The Chaos and The Craftsmanship of Shenzhen – Intel IDF 16


A Pilgrimage To The Maker Mecca

When I arrived in Shenzhen this week to participate in Intel IDF 16, I hoped to learn more about the roaring technological innovation happening in this unique city. This is part III in my series documenting aspects of my brief trip to the city of makers this week. Read part II here and Part I here.

Developed By You

The ultimate purpose of my visiting Shenzhen, aside from meeting with a few interesting partners and customers, was to give two talks at Intel IDF 16 on topics relating to Intel’s Inventor Platforms and the results of research I have been doing with customers on their experience productizing on the Intel Edison compute module. Being new to Shenzhen, it was fascinating to see what the local “players” in the maker space where up to.


A few interesting items were announced at the keynote including a beta of the Intel Curie module software experience (variously described as a BSP or an ODK aka Open Developer Kit) and a new robotics kit based on Intel RealSense and the UP Board from AAEON. There were other announcements as well relating to Intel 3D XPoint Memory.


My first stop was to ride the escalators up to the 6th floor and visit the Maker Space (my favorite place) and see who from the China Tech Ecosystem was in residence. The first person I met was Anina Net (aka Anina.Net), founder of the 360 Fashion Network. I am so often surprised to meet people who combine so many different skills and interests into one being – in Anina’s case, she is a combination designer, model, technologist, hardware startup CEO and businessperson. I am fairly certain I saw her picture in an advertisement on one of the subway rides I took earlier in the day (she spent 8 years as a Top Model in China prior to founding her company).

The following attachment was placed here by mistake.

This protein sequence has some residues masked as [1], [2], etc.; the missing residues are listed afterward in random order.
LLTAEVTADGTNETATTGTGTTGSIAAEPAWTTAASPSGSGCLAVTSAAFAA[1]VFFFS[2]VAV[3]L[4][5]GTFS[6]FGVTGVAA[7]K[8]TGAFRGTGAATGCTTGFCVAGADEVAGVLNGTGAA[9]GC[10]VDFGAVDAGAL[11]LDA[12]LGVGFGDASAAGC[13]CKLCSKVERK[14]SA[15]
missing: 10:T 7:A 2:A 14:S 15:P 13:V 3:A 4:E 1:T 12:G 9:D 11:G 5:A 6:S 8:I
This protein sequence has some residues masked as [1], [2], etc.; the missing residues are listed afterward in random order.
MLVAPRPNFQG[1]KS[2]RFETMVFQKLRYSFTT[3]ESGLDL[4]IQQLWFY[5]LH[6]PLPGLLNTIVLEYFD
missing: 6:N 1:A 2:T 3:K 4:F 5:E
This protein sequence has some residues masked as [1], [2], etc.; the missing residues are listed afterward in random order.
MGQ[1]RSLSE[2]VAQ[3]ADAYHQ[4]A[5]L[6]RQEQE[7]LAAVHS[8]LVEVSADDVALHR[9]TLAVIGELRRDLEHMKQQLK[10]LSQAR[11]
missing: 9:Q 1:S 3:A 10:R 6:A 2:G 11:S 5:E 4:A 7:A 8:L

Fashion tech, a growing area for makers, is a fascinating area of technology into which the Intel Curie module fits quite nicely. Anina and her team of engineers have built prototypes of numerous mechanical dresses powered by Intel Edison as well as several different “fashion kits” for prototyping. One advantage of being located in China is the availability of top quality mechanical and electrical engineering talent, a huge source of tailwind for a startup like 360 Fashion.

A few of Anina’s prototype fashion kits.

My next stop was the table of the XSpider team out of the Maker Collider, founded by a former Intel employee Honggang Li (and sponsored by Intel). Aside from incubating Anina Net and her 360 Fashion team, Maker Collider seemed to be into many different areas including software development and…drum roll…little 3D printed spiders based on the Intel Edison module!


These little spiders underwent more than ten different prototyping phases and came out looking really good. My favorite in particular was the Orb-form factor controlled via an Xbox controller and Bluetooth.The spiders came equipped with small cameras, capable of streaming videos. Very neat.


Down on the exhibit floor I ran into the team from DFRobot, a Shanghai based outfit who build a wide variety of robotics projects and sensor kits based on the Intel Edison. DFRobot also are the main organizers of “Maker Carnival.” DFRobot have managed to produced what will probably be remembered as the first Intel Curie spider robot as well as the LattePanda robotics prototyping board (after a successful Kickstarter campaign).


This DFRobot bug prototype happens to contain the very first Intel Curie robotics board and battery. Shhhh….


And here we have a LattePanda, fresh off the press. I backed their Kickstarter campaign and have not yet gotten my board so it was nice to see it was real. Looking forward to playing with mine when it arrives in the mail.


Next-door to DFRobot was the Seeed Studios team demonstrating the new “Briza” platform for Intel Edison. Briza is a sensor kit configuration optimized for environmental sensing and monitoring. The sensor shields stack vertically on the base carrier to allow developers to monitor for many different environmental conditions.


Intel’s RealSense library appeared frequently in the context of robots which can recognize and respond to faces. While I forgot to collect the card for this company (it was all in Chinese anyways), this solution is meant for intelligent baby monitoring and interaction. Putting a smile on technology never hurts.

This robot uses Intel RealSense for face tracking. It seems content blinking…for now.


The following day, after spending a few hours minding the Maker booth on the showcase floor, I presented my talk entitled “Lessons Learned Productizing on Intel Edison.” The audience consisted of many folks from the local technology community. There were some very good discussions during the QA session, I am always happy to talk with real startups building hard technology.


Wrapping Up

Those were a few of my highlights for Intel IDF Shenzhen 2016. I hope to return again next year, seeing the work being done by the China Tech Ecosystem was extremely compelling for me.

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